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Readers Write In: What is this Texas Turtle?

I live north of Houston, TX. The other day I was raking up leaves and noticed something moving around in the leaves. Looked thru the pile and found a turtle. I brought it in the house put it in a large bin. I was wanting to know what kind of turtle it is? Would it be ok to keep it as a pet for my kids?

Thank you,

Melinda L.
Houston, Texas

The first thing we notice about this turtle is the striking yellow and orange pattern on the shell. This is enough to immediately identify it as a Box Turtle (i.e., a turtle within the Terrapene genus). But, the domed shell and head shape are all characteristic of this group of animals as well. 

Box Turtles are different from many turtles we encounter because they are terrestrial. Although they might take an occasional dip in the water, they spend most of their lives on land (although I did once find one swimming across the Emory River in Tennessee).

These turtles meander through their habitats foraging on fruits, mushrooms, insects, and other odds and ends. Their travels can take them over a mile or so (> 1 km) but they generally have established areas where they spend their time. Because they are wandering around a lot, they may often travel across roads (or into yards), where they are frequently run over or relocated by Good Samaritans hoping to move the turtle to a safer area.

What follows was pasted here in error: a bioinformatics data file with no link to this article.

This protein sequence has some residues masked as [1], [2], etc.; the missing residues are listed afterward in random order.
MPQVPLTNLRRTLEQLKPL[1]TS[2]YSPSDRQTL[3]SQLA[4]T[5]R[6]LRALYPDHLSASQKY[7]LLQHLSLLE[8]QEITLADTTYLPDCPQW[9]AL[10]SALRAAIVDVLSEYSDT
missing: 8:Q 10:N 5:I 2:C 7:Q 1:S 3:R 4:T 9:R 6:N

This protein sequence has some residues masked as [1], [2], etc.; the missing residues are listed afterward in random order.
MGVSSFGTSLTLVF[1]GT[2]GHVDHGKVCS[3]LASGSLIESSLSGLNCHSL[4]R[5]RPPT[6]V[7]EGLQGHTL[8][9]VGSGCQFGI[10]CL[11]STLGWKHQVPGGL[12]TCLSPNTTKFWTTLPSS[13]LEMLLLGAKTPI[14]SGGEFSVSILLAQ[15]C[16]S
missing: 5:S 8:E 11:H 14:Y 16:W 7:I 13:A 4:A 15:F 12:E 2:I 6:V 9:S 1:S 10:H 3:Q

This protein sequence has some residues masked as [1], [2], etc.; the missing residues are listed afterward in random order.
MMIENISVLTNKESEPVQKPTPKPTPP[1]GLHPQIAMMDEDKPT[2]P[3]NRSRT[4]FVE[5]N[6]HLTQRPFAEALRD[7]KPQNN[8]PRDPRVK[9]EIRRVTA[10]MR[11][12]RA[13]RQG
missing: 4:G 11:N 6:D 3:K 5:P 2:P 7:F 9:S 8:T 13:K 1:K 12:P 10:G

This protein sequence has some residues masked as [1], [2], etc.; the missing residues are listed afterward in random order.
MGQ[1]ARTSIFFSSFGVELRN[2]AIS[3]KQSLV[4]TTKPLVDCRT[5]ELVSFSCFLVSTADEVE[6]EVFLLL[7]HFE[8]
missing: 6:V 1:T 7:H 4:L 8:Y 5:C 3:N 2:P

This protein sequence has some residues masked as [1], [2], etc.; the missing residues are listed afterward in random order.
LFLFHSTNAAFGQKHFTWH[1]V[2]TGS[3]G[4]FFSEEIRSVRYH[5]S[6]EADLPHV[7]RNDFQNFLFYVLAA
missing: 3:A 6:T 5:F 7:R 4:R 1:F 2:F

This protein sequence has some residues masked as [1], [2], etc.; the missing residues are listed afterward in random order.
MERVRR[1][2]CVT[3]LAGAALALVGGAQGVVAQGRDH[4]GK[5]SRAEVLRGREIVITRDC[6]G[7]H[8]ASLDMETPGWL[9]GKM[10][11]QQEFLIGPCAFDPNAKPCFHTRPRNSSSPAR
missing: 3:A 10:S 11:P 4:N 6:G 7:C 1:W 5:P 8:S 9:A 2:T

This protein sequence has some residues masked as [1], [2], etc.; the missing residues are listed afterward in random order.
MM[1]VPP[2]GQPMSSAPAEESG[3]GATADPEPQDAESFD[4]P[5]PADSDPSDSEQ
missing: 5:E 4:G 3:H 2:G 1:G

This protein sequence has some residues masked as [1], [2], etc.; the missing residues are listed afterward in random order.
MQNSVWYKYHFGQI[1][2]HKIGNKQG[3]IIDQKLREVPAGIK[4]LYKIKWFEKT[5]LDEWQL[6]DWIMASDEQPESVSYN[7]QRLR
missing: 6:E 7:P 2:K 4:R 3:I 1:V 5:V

Unfortunately, moving Box Turtles isn’t a great way to keep them safe. Because they have established areas that they use (and have spent years or decades walking around), a relocated turtle could be disoriented and move around more than usual or even try walking back to where it came from. These increased movements make them even more vulnerable to crossing roads.

I generally think it is best to avoid turning wild animals into pets and I asked Melinda to consider the change the turtle would experience going from a life wandering around the woods to one where it is confined to a small bin. I also told her about how when I was young I had a “two-week rule”. I was allowed to keep any creature I found, including turtles, for a maximum of two weeks. Then, it had to be released. I think that’s a good compromise between curious children and an animal’s wild ways. Melinda agreed that strategy would work for them.

I also asked Melinda one more question. I wanted to know how many toes this turtle had. There are two species of Box Turtles living around eastern Texas: the Eastern Box Turtle (Terrapene carolina) and the Ornate Box Turtle (Terrapene ornata). One straightforward way of telling them apart is the number of toes on their back feet. Easterns have three toes on each back foot while Ornates have four toes on each back foot. This turtle had three, therefore I’m going to call it an Eastern Box Turtle.